Mom, Dad, Let’s Talk about Colon Cancer

By Durado Brooks, MD


How often do you think a family conversation about cancer occurs? The truth is, not nearly often enough.

Colorectal cancer (often called simply “colon cancer”) is cancer that develops in the colon or the rectum, and it’s the third most common cancer in the U.S.  While most people diagnosed with colon cancer do not have a family history the disease, people who have this cancer in their family have a significantly higher chance of being diagnosed.  The good news is that colon cancer is one of the most preventable cancers, and this prevention can work even for people who are at high risk of the disease. [more]

Colon cancer is preventable because it usually starts as a non-cancerous growth called a polyp.  Not all polyps will progress to cancer, but for those that do the transformation usually takes a number of years.  Cancer can be prevented by finding and removing these polyps with colon cancer screening tests during this transition period.   

People who have a history of colon cancer or polyps in a close family member (parent, sibling, or child) may have twice the risk of developing the disease compared to those with no family history.  This is especially true if cancer appears in the relative before age 60.  If there are multiple family members with colon cancer, the risk may be even higher. 

Polyp detection and removal is best accomplished by regular screening – recommended to start at age 50 for people at average risk for developing colon cancer.  However, screening recommendations may be quite different for those with an affected relative. That’s why it’s so important to know your family history.  Simply knowing that a relative had “cancer” is not sufficient; you need to know details:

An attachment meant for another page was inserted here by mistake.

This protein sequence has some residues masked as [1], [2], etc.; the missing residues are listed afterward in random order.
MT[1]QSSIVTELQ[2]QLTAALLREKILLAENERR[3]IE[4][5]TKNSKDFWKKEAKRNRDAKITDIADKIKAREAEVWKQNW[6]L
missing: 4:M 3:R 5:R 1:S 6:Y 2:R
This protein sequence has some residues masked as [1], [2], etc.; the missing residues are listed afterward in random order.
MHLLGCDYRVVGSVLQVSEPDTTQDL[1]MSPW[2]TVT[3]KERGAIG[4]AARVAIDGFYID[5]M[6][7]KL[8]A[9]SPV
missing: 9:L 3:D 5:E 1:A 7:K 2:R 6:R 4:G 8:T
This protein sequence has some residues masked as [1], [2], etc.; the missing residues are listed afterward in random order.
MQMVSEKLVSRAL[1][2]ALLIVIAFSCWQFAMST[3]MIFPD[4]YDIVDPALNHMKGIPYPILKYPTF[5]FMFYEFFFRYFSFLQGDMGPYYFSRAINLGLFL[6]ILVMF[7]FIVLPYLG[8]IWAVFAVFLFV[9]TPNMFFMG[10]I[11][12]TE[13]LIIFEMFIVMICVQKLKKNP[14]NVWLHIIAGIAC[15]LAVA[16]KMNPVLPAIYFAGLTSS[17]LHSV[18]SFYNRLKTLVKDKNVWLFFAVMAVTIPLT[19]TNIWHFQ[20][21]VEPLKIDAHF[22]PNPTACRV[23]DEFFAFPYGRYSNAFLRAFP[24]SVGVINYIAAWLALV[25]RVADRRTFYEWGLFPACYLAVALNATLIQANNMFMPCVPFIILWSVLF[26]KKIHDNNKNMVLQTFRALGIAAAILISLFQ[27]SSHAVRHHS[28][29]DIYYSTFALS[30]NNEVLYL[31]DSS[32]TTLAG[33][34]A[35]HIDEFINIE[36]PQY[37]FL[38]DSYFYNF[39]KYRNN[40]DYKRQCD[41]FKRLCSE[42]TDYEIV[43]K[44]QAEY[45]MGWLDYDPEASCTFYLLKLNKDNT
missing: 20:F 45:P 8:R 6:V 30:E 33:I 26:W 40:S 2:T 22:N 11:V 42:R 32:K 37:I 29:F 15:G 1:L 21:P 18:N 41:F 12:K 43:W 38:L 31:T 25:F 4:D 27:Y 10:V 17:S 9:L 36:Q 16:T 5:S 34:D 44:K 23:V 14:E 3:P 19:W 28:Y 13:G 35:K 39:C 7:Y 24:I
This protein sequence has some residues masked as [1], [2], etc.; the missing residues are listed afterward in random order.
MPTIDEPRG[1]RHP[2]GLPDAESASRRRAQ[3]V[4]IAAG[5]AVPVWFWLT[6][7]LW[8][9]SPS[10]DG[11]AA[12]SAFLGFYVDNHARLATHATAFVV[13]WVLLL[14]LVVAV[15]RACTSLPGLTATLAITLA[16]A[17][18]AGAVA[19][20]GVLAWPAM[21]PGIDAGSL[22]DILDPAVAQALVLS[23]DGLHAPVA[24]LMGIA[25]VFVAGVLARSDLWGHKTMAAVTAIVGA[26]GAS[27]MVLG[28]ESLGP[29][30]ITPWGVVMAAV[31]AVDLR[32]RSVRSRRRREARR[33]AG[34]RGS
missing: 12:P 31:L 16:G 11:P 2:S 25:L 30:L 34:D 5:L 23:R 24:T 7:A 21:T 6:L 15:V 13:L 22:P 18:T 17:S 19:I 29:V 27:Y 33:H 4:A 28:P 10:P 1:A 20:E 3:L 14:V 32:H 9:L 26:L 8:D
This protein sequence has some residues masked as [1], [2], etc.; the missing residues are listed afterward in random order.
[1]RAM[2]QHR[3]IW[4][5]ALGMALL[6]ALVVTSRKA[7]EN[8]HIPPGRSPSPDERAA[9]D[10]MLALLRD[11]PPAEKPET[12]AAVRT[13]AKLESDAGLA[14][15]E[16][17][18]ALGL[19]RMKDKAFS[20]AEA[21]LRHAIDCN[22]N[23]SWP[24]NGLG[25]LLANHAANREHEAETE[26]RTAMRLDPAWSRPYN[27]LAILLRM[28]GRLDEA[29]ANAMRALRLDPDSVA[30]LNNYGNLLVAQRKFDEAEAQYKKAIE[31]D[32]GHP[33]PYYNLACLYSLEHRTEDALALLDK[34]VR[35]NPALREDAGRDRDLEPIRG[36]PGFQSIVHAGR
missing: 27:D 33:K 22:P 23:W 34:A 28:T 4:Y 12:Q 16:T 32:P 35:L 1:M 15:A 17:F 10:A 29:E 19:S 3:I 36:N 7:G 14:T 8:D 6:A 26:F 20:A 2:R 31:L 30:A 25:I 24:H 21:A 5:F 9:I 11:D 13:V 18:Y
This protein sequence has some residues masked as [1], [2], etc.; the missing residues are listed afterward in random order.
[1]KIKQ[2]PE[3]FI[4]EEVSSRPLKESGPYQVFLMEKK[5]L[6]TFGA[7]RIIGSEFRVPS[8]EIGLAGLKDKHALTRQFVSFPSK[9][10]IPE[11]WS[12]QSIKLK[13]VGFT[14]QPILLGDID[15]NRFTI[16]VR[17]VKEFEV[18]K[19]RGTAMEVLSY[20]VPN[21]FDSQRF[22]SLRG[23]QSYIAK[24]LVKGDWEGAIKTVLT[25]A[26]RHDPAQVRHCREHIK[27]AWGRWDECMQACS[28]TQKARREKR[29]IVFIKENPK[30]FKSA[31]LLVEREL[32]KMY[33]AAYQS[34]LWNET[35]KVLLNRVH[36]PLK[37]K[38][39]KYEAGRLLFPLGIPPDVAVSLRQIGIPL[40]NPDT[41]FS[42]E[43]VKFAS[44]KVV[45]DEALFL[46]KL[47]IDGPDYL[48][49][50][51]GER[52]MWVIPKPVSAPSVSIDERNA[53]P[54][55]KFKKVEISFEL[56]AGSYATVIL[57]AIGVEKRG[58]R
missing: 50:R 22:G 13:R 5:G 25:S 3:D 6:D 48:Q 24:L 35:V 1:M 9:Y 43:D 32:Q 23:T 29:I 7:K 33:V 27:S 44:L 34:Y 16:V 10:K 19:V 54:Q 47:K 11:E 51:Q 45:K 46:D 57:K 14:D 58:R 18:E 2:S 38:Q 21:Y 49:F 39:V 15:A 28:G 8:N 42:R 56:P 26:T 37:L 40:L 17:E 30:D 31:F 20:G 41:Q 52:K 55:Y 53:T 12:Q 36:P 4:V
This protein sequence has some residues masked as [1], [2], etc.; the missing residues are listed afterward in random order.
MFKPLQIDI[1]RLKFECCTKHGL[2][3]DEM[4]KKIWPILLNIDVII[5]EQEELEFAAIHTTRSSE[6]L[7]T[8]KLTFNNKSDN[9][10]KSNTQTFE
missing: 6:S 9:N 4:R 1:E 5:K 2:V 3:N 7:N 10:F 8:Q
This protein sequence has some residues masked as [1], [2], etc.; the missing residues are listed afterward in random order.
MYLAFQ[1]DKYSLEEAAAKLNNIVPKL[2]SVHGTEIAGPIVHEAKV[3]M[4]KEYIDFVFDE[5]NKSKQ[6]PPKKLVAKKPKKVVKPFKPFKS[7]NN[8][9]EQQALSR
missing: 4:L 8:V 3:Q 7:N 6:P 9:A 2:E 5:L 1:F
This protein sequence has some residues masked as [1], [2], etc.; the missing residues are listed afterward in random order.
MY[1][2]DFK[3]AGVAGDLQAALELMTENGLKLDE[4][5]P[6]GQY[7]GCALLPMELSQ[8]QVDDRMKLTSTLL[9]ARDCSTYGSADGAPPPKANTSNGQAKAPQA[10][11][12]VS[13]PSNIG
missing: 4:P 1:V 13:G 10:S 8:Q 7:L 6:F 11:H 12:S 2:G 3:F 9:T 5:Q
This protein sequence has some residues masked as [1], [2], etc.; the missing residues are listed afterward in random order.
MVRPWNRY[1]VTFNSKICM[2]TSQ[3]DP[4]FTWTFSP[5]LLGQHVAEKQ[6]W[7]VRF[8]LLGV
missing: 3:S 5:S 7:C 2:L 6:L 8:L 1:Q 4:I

• Where did the cancer start? Cancer of the colon is very different than cancer that starts in the stomach.
  • How old was the relative was when cancer was diagnosed? Colon cancer diagnosed in an 80- year-old grandmother may not imply that the family is at higher risk, particularly if this is the only case in the family.

Family history is an important predictor of many cancers (colon, breast, prostate), as well as other diseases (diabetes, hypertension, heart disease).   Many people don’t appreciate the increased risk associated with a family history of these diseases, but this knowledge could be life-saving for you or for someone you love. The American Cancer Society and the National Colorectal Cancer Roundtable have developed to spark these discussions. FamilyPLZ provides tips, tools, and resources to educate the public on the importance of family health history, help people gather this critical information, and share it within their family and with their doctors. 

So while these are not easy conversations, they are definitely worth having.

Dr. Brooks is director of prostate and colorectal cancers for the American Cancer Society.

One thought on “Mom, Dad, Let’s Talk about Colon Cancer

  1. My mother has been battling ovarian cancer for over three years. She has a gene that makes her more likely to get cancer again after fending it off with chemotherapy This is certainly a dynamic that not many outsiders from cancer will even consider. My mother maintains a good attitude, but obviously her life will never be the same. She has gone though so much more than each of the other family member (my Dad and Sister) but we have all be effected in a major way. The emotional swing cannot be adequately described easily to the people surrounding us. Since my mother has this gene, I had a fifty-fifty chance on inheriting the gene myself. Luckily my sister and I were both safe. Even though colon cancer is more common than ovarian, cancer can come from nowhere and devastate a family through crippling one of their members.

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